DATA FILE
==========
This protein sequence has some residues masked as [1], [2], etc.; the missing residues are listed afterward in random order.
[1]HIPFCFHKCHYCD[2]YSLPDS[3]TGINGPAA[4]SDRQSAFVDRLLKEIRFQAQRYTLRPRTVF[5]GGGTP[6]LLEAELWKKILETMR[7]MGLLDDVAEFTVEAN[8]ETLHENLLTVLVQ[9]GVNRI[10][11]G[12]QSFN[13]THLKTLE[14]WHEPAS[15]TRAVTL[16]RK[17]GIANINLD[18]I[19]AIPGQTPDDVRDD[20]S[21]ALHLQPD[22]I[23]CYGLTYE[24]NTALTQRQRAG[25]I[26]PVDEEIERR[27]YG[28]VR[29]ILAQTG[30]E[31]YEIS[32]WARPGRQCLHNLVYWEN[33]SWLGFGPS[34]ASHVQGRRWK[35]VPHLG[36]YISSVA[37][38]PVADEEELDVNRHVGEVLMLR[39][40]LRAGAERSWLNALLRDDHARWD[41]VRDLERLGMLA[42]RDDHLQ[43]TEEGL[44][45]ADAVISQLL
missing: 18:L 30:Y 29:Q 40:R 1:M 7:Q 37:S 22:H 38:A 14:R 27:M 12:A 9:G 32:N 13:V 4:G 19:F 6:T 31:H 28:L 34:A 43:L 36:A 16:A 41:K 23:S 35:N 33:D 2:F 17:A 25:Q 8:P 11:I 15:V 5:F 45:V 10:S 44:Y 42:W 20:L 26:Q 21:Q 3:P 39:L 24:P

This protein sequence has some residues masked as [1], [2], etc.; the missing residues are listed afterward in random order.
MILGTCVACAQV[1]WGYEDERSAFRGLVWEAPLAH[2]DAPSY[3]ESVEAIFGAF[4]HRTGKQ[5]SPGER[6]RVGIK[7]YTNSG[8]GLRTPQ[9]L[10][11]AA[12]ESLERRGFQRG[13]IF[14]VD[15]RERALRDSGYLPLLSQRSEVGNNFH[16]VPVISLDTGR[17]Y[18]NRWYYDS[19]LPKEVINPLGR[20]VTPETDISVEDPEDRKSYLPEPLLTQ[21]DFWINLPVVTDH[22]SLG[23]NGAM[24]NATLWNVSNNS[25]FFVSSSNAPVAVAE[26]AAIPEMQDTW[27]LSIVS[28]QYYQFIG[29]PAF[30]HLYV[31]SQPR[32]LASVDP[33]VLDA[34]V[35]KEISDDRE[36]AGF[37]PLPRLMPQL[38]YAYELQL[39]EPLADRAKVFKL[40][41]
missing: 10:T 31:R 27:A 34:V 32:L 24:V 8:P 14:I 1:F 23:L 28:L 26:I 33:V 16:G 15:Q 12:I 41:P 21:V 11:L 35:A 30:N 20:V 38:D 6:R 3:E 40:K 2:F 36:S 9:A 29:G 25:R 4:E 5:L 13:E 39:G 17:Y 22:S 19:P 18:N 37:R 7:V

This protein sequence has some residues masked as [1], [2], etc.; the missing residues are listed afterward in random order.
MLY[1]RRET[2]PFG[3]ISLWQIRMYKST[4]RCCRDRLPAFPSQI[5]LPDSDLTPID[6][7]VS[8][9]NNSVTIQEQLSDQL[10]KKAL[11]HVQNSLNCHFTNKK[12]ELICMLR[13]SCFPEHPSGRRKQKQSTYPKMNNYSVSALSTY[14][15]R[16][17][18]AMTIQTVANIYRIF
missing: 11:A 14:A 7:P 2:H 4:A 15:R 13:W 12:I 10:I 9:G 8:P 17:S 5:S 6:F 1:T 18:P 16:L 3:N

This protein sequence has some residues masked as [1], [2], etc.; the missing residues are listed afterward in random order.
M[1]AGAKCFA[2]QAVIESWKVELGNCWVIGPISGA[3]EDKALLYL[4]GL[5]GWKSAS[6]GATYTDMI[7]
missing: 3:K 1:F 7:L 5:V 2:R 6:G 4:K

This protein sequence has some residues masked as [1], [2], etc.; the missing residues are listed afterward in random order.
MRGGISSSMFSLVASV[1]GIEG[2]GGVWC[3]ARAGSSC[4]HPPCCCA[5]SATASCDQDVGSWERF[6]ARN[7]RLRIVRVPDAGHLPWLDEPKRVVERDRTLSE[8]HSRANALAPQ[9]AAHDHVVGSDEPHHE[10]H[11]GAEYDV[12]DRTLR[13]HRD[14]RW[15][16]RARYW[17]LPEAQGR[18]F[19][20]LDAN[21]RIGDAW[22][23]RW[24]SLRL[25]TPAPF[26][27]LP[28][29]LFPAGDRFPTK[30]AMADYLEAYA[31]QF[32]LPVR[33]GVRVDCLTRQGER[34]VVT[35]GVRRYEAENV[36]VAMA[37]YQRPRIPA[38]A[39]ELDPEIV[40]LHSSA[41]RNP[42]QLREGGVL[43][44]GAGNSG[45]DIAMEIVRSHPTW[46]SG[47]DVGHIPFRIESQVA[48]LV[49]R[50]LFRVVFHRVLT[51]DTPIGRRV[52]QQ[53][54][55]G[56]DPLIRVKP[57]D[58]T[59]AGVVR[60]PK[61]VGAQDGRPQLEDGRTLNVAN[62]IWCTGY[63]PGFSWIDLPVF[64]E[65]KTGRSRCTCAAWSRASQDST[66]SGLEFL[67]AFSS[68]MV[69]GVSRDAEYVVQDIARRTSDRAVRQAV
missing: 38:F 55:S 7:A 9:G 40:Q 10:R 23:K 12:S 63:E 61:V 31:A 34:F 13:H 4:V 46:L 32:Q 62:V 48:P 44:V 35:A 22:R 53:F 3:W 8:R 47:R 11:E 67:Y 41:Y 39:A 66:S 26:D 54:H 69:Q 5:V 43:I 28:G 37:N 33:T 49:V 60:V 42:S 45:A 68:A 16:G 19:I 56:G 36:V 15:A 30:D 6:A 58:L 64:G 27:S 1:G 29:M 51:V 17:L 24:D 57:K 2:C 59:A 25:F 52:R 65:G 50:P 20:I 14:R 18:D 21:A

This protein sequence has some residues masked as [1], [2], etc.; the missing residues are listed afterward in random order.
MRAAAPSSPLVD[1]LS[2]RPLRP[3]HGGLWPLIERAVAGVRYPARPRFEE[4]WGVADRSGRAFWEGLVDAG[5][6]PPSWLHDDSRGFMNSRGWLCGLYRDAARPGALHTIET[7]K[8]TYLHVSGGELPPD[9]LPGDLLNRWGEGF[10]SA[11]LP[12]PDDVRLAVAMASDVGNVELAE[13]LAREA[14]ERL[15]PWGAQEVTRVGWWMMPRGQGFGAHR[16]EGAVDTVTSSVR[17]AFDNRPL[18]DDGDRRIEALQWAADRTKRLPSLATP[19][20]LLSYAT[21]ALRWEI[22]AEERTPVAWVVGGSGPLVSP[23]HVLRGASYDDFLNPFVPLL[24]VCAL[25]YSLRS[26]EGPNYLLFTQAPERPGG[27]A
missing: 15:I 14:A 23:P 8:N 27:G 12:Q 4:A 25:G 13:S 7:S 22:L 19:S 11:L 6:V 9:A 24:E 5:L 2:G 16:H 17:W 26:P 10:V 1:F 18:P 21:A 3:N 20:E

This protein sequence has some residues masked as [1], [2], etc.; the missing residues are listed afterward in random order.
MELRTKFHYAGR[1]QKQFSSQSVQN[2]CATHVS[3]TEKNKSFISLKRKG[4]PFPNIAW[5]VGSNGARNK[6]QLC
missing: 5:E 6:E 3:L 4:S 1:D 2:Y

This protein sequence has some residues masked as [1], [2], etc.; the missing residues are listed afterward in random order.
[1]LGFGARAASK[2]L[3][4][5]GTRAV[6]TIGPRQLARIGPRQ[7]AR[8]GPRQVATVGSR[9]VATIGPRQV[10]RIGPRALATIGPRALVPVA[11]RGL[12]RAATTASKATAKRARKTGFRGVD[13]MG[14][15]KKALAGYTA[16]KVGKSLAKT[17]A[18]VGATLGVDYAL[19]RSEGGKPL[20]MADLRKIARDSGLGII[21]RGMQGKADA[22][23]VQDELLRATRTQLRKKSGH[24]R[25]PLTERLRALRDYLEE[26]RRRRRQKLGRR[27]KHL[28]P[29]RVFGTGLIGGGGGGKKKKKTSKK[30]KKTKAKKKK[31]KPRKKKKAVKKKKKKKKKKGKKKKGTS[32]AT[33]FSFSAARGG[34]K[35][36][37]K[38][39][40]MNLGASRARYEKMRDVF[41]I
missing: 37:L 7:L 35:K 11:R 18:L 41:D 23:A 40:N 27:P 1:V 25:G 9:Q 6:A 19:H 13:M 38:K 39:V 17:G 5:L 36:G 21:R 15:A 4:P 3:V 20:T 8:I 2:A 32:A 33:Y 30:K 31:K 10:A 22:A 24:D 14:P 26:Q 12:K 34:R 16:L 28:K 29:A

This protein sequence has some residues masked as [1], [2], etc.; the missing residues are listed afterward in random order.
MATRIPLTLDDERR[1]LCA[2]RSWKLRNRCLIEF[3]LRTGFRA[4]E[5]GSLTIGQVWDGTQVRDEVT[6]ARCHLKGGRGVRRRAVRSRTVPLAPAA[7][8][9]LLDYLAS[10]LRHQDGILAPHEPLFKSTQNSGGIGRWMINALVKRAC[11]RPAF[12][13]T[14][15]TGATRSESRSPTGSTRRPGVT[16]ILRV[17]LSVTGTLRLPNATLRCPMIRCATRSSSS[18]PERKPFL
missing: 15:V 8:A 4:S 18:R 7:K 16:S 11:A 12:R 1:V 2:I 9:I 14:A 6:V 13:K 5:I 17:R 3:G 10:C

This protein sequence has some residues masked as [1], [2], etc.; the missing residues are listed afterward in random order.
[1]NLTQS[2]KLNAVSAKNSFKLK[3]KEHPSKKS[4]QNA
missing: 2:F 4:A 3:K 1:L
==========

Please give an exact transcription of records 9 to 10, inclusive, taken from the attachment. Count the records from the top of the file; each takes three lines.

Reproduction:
This protein sequence has some residues masked as [1], [2], etc.; the missing residues are listed afterward in random order.
MATRIPLTLDDERR[1]LCA[2]RSWKLRNRCLIEF[3]LRTGFRA[4]E[5]GSLTIGQVWDGTQVRDEVT[6]ARCHLKGGRGVRRRAVRSRTVPLAPAA[7][8][9]LLDYLAS[10]LRHQDGILAPHEPLFKSTQNSGGIGRWMINALVKRAC[11]RPAF[12][13]T[14][15]TGATRSESRSPTGSTRRPGVT[16]ILRV[17]LSVTGTLRLPNATLRCPMIRCATRSSSS[18]PERKPFL
missing: 15:V 8:A 4:S 18:R 7:K 16:S 11:A 12:R 1:V 2:I 9:I 14:A 6:V 13:K 5:I 17:R 3:G 10:C

This protein sequence has some residues masked as [1], [2], etc.; the missing residues are listed afterward in random order.
[1]NLTQS[2]KLNAVSAKNSFKLK[3]KEHPSKKS[4]QNA
missing: 2:F 4:A 3:K 1:L